Home Office faces legal challenges over ‘inhuman’ conditions for asylum seekers in former barracks
Legal challenges have been mounted over two ex-army sites – Penally barracks in Pembrokeshire and Napier barracks in Kent – which were repurposed to hold asylum seekers in September.
Lawyers argue that the conditions in the camps are unlawful because they breach the government guidelines on Covid-19 precautions, as well as placing residents at risk of suffering from “degrading” treatment due to unhygienic conditions and a lack of access to medical care.
The Home Office has already faced a number of individual challenges from asylum seekers arguing that they should be moved from the sites due to the poor conditions – at least 10 of which the department has conceded before the case has gone to court, resulting in the claimants being moved out.
The Independent is aware of a number of wider legal challenges now being prepared in a bid to close the makeshift asylum facilities down, as concern mounts over residents’ welfare.
In an individual case that is still pending, submissions were made to the court on Friday on behalf of a 20-year-old Iraqi national who was moved to Penally barracks in September after previously having been housed in various hotels since he arrived to the UK in March 2020.
The man’s lawyers argue that his continued stay at the camp posed a “real risk” to his health and that there had been “no lawful or reasonable justification for removing him from suitable accommodation to the facility”.
They told the court that conditions at the camp did not allow for social distancing nor for compliance with the six-person rule, and that there was “no indication” that residents had proper access to medical care nor face masks, unless provided by a charity.
“It is submitted that these failures arguably amount to a breach of Article 3 European Convention of Human Rights and amounts to serious mistreatment, neglect and general poor care on the part of the Secretary of State,” read the submissions.
They went on to state that while it was accepted that due to Covid-19 there was an “added burden” on the Home Office, the department’s actions were nonetheless “plainly unlawful”.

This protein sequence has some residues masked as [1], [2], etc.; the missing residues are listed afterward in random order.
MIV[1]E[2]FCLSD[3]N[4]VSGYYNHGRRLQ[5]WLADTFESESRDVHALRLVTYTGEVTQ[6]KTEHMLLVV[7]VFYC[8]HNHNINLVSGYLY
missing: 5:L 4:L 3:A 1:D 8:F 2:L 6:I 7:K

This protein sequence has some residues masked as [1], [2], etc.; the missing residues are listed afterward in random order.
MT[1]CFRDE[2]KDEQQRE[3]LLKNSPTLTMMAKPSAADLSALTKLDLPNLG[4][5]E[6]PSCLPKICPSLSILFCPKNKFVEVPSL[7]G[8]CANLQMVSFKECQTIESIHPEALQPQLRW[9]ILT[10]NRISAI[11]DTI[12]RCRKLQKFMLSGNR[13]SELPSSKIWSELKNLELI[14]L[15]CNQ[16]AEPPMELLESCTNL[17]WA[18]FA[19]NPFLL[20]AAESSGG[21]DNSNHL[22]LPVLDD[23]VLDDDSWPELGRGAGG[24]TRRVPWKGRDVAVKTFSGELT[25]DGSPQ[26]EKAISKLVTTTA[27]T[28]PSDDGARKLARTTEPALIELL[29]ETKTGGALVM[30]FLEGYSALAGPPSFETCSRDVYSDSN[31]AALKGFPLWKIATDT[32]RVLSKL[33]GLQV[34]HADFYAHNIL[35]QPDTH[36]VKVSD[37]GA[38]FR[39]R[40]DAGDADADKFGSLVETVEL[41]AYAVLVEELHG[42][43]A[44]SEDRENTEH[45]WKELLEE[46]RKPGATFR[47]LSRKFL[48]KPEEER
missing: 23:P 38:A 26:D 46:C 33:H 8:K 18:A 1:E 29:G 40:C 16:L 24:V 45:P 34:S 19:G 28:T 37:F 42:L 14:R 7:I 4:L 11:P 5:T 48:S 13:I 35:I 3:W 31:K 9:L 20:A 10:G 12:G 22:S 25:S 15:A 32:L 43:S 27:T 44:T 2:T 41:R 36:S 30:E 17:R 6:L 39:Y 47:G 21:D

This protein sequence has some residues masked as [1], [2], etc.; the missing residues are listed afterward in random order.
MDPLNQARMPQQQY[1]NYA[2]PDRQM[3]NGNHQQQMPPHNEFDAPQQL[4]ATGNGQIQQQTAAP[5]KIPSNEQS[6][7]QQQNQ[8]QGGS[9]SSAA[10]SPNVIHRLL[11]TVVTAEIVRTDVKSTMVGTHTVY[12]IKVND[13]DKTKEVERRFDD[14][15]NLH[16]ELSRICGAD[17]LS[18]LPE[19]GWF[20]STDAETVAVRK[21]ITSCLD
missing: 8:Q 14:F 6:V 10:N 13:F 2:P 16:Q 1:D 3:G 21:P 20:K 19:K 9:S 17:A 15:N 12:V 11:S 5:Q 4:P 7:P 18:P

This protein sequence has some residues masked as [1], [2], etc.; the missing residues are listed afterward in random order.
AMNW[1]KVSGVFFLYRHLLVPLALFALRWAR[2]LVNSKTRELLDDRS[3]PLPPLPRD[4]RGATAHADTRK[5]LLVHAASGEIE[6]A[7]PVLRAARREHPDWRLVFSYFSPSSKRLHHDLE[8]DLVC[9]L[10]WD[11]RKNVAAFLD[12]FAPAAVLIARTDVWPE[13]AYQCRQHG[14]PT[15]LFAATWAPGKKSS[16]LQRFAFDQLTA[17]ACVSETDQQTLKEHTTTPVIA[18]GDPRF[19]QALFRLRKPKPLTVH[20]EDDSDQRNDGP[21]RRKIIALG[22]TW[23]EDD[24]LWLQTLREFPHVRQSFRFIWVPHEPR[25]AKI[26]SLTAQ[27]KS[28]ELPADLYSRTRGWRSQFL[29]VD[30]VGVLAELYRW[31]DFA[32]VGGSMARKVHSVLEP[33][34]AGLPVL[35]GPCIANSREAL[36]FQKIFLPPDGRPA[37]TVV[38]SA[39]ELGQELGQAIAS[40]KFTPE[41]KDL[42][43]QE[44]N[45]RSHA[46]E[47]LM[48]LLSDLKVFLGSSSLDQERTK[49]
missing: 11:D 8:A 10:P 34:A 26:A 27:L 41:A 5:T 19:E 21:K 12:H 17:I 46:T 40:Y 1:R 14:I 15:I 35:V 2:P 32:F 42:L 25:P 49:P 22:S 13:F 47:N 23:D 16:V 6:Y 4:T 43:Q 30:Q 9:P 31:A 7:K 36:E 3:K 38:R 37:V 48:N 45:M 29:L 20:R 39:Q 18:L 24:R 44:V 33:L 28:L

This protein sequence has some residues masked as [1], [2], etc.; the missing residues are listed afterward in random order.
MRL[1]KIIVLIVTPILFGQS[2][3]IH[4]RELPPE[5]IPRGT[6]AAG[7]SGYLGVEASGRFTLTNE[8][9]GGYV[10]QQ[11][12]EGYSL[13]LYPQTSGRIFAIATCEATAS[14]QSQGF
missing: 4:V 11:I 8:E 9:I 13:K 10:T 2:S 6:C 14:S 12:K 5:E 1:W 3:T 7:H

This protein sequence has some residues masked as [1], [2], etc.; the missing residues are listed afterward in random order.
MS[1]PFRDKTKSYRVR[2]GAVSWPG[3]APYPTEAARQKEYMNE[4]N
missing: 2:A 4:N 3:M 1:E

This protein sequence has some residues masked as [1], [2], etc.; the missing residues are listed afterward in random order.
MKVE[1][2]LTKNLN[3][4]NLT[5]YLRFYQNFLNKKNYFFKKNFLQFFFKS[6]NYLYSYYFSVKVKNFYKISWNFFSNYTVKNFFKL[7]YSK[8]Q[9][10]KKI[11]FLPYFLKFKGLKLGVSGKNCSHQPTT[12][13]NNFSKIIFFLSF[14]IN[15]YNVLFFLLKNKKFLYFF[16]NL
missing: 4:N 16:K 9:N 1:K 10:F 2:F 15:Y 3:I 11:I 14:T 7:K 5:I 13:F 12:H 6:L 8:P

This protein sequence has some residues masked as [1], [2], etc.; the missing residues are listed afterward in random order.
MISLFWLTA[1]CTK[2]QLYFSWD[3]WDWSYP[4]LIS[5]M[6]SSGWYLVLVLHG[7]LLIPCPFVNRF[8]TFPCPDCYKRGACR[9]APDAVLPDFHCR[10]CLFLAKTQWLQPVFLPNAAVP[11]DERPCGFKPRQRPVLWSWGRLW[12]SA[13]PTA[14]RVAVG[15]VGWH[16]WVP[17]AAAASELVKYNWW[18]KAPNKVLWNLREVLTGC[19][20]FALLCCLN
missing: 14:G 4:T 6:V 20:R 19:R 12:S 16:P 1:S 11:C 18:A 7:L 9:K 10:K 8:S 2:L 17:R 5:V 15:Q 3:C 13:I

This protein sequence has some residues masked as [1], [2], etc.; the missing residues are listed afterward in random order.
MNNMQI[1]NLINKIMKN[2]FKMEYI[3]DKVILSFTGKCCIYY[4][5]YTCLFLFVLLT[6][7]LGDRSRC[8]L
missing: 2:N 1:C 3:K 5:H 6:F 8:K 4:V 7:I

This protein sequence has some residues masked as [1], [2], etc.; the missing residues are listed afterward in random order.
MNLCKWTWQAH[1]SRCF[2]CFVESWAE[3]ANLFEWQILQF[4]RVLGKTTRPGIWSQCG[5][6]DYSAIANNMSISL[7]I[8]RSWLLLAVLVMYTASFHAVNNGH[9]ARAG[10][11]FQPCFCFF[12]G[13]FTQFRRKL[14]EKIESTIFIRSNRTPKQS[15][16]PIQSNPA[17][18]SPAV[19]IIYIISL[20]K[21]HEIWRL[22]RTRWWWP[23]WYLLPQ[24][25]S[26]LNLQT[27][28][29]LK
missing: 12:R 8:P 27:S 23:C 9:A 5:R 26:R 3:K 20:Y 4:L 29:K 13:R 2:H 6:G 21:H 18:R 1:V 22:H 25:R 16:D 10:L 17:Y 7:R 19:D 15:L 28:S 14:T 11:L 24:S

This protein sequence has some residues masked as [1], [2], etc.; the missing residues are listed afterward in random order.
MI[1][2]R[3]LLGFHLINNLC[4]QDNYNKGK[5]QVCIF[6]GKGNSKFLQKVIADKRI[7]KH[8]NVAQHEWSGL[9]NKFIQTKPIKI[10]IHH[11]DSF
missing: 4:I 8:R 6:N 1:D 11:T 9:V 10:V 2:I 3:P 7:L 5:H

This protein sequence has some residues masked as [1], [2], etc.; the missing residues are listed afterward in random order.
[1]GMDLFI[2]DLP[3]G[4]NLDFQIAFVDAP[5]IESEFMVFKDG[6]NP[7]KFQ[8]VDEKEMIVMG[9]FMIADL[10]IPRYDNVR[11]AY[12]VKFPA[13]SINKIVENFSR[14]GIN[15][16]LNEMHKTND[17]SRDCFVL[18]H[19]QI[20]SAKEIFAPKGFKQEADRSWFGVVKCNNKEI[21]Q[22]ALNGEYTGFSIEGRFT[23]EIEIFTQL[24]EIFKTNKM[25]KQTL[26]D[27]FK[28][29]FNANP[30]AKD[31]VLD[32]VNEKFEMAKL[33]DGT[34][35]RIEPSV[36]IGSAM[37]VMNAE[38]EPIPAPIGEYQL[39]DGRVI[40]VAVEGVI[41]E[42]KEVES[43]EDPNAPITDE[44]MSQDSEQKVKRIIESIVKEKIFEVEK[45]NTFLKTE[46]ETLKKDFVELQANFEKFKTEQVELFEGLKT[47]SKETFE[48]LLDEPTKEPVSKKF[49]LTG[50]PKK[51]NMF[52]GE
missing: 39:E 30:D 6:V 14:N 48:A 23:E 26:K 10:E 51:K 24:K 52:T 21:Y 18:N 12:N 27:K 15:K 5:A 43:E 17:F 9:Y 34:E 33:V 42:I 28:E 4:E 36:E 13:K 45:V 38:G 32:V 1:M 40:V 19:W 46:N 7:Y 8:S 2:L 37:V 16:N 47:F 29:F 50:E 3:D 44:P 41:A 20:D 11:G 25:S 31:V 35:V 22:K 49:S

A detainee recently tested positive in Penally barracks and there was no indication that others who were in close contact were allowed or required to self-isolate, nor that anyone who might have been in contact had been tested and treated as required, the lawyers said.
A Home Office spokesperson said residents were staying in safe, Covid-compliant conditions, in line with the law and social distancing requirements, and were provided with guidance in relation to self-isolation, social distancing and hygiene.
Paul Turner, barrister at Imperium Chambers, who acted in the case, said the Home Office’s position was “at odds with the reality on the ground”.
“While the Home Office assert that the barracks is Covid safe, it is plainly not given the absence of even the most basic Covid precautions such as hand sanitiser,” he added.
It comes after healthcare professionals wrote a letter to the home secretary last week calling for both former army barracks being used to house asylum seekers to be closed over concerns about the residents’ wellbeing.
The signatories, which include the Royal College of Psychiatrists and Doctors of the World, said the sites were unsuitable due to the lack of access to adequate healthcare services, which they said place residents at risk of being cut out of the NHS completely.
They also warned of risks from a lack of compliance with Covid-19 regulations and that the military environment could trigger further trauma for the men, many of whom will have fled conflict.
Anna Miller, head of policy and advocacy and Doctors of the World UK, told The Independent it was “outrageous and irresponsible” for the Home Office to have moved asylum seekers from “safe accommodation where they could socially distance and isolate when needed, into shared dormitories with inadequate washing facilities”.
“We are also concerned that the 600 plus people accommodated in these barracks can’t register with a GP and are largely reliant on first aid and paramedic call outs,” she added.
Concern about the conditions increased further when it emerged an asylum seeker in Napier barracks was taken to hospital last month after reportedly trying to take his own life – which fellow residents said was due to “psychological pressure” created by living in the facility.
Shadow home secretary Nick Thomas-Symonds has also condemned the decision to place asylum seekers in the ex-military facilities, calling for “proper processes for transparency and accountability” in place throughout the immigration system.
Sonia Lenegan, legal director at the Immigration Law Practitioners’ Association, said: “Since the barracks were repurposed as asylum accommodation in September, concerns have been raised about the unsuitability of this accommodation by NGOs, lawyers, medical professionals, the Welsh government, the police as well as the local community.
“It is time for the Home Office to listen to these concerns, close the barracks and move people into safe and appropriate accommodation.”
A Home Office spokesperson said: “We are fixing our broken asylum system to make it firm and fair. We will seek to stop abuse of the system while ensuring it is compassionate towards those who need our help, welcoming people through safe and legal routes.
“As this is an ongoing legal case it would be inappropriate to comment further.”